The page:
We’ve all heard the story. You know the one…the New River is one of the oldest rivers in the world. Then why is it called the new?
Like a women her exact age remains a mystery. To add to her mystic she’s also had aliases. One of the first white men that tried to tag her with his own name was Colonel Abraham Woods. He was a well-known European fur trader and explorer. He sent a couple of his best men into the Appalachian Mountain area specifically in search of deer and beaver for their pelts. So it’s quite possible that those men, Thomas Batts (Batte) and Robert Fallam, may have been two of the first few white men to experience this mountainous region and ride what they called “Woods River”.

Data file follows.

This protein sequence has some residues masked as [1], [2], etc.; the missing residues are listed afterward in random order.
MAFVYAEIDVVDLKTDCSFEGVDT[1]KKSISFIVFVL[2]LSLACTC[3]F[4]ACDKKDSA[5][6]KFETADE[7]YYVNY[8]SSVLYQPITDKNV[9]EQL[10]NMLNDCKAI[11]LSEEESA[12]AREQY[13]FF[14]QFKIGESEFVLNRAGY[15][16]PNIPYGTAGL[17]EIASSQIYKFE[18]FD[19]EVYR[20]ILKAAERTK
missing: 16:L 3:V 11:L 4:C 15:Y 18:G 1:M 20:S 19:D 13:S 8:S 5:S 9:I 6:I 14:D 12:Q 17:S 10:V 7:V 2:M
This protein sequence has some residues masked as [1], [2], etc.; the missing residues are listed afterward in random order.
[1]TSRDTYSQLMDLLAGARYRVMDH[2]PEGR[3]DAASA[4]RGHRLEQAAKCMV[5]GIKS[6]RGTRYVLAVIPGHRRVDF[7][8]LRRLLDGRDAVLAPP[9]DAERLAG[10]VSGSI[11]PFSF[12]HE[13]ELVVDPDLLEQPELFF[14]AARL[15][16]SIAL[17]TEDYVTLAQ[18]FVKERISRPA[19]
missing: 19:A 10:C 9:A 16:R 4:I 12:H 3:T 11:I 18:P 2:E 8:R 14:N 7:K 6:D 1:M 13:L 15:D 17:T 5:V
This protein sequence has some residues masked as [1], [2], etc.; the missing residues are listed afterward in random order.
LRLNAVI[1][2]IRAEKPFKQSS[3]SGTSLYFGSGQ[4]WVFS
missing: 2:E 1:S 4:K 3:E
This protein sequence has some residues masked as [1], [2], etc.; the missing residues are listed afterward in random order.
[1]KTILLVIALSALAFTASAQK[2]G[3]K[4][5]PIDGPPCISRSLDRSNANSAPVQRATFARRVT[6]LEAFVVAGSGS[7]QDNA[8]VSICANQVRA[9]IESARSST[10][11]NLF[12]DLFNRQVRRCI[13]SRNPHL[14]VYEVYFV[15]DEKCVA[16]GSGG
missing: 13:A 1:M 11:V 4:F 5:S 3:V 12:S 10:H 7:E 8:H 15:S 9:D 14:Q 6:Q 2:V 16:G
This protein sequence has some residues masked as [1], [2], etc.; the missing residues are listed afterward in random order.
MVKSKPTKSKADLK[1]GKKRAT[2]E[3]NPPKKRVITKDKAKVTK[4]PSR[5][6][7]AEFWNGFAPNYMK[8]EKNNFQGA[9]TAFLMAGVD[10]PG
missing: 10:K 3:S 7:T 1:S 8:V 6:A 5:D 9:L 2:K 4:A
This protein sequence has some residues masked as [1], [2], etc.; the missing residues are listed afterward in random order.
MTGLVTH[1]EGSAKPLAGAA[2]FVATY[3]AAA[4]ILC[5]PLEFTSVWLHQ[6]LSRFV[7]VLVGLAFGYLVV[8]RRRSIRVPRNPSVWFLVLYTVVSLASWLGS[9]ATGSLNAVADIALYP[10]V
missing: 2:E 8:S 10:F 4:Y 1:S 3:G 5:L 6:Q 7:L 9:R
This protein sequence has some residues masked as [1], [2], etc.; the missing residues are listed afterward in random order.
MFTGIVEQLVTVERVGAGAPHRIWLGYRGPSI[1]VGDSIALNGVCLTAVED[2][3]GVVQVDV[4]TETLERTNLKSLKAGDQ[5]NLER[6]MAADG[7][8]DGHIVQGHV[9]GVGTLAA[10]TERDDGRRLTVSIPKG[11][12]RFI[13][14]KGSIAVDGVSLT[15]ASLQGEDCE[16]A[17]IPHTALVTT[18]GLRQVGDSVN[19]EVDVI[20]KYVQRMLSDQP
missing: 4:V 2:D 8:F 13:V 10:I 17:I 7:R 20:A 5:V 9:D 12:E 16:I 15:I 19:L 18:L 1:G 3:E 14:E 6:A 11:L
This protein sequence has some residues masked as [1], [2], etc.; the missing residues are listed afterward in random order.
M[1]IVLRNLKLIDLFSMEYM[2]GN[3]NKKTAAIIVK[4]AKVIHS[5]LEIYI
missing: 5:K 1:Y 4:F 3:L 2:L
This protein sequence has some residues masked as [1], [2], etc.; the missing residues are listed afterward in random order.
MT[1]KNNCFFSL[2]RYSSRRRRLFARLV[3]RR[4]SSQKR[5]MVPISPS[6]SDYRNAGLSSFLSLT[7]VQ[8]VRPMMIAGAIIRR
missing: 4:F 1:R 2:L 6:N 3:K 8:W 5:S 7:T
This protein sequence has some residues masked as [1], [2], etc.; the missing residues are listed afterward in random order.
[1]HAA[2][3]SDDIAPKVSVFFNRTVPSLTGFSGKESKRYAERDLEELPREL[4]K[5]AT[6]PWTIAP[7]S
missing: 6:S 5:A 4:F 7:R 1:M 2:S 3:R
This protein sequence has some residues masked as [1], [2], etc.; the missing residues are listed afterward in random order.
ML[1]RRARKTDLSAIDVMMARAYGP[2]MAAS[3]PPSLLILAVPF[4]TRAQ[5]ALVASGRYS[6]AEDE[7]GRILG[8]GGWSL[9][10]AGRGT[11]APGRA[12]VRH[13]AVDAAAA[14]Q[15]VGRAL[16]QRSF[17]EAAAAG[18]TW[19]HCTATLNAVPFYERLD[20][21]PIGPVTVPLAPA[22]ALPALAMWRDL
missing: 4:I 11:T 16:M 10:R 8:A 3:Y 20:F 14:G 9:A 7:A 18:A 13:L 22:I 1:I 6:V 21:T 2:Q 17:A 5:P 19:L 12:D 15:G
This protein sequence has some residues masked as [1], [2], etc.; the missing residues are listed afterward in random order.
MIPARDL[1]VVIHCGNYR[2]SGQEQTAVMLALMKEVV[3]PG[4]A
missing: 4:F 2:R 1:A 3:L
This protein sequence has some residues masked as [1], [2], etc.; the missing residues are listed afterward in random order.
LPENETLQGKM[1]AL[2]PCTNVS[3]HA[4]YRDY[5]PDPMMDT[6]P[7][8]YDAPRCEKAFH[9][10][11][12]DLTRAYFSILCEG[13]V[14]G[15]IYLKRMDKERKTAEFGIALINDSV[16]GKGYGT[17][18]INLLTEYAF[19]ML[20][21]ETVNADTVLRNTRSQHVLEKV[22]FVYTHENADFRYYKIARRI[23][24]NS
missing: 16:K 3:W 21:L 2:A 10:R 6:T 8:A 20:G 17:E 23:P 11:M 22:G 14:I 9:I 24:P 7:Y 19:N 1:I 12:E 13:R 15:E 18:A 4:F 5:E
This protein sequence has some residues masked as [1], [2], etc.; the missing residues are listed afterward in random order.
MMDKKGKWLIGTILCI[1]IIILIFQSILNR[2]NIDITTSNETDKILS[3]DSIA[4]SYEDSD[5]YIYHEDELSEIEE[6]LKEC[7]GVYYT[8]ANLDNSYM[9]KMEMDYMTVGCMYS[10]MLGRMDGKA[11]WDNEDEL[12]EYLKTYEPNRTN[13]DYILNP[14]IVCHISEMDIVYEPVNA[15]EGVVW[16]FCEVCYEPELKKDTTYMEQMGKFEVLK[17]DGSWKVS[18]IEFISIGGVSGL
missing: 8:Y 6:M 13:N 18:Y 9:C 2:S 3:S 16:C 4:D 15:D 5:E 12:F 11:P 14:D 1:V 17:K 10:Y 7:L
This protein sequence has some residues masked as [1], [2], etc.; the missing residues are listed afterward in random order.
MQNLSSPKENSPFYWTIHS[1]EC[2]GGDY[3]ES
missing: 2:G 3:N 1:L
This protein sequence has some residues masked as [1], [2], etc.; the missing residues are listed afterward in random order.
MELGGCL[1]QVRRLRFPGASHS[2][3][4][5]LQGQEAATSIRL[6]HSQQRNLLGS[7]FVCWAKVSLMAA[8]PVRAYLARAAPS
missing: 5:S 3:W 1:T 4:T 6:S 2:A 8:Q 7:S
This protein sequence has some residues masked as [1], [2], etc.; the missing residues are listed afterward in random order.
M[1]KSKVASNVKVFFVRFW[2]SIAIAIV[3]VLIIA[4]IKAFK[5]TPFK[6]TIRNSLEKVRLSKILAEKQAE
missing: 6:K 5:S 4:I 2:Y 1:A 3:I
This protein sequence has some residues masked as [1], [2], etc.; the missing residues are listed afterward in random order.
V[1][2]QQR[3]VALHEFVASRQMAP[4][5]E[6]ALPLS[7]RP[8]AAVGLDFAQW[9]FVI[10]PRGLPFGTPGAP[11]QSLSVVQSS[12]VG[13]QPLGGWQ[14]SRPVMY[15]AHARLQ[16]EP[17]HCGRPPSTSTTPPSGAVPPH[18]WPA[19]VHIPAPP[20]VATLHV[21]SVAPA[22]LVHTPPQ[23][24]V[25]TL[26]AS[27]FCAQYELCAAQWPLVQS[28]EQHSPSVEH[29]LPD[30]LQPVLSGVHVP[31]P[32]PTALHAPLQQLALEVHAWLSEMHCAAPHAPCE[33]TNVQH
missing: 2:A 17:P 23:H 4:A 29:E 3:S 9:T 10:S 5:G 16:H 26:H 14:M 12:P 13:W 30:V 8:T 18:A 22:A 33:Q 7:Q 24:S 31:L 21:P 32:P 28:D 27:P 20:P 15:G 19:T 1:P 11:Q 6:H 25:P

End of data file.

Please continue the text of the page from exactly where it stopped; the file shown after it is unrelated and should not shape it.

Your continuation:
Digging a little deeper I find that just a few years prior to that, Edward Bland wrote home to London of the western territories of Virginia and North Carolina. Everything was new…He called them the New Brittaine and New Virginia. Branding is obviously not a new trend… So when Bland came upon a river that wasn’t marked on any his maps, what else was he going to call it but the “New River”.
The New River is born in North Carolina and travels north which is an odd thing for a river to do. So she’s old but she’s called the New, and she’s goes against what is a general rule of rivers in flowing the wrong way. By the time she travels through Virginia and into West Virginia she’s picking up some powerful steam. Showing it off by way of wonderful white water and leaving a trail of summer fun in her mist. She’s been feeding and providing to this area in many ways over many years, and just like any mountain woman she’ll continue to do so till she hasn’t a drop left.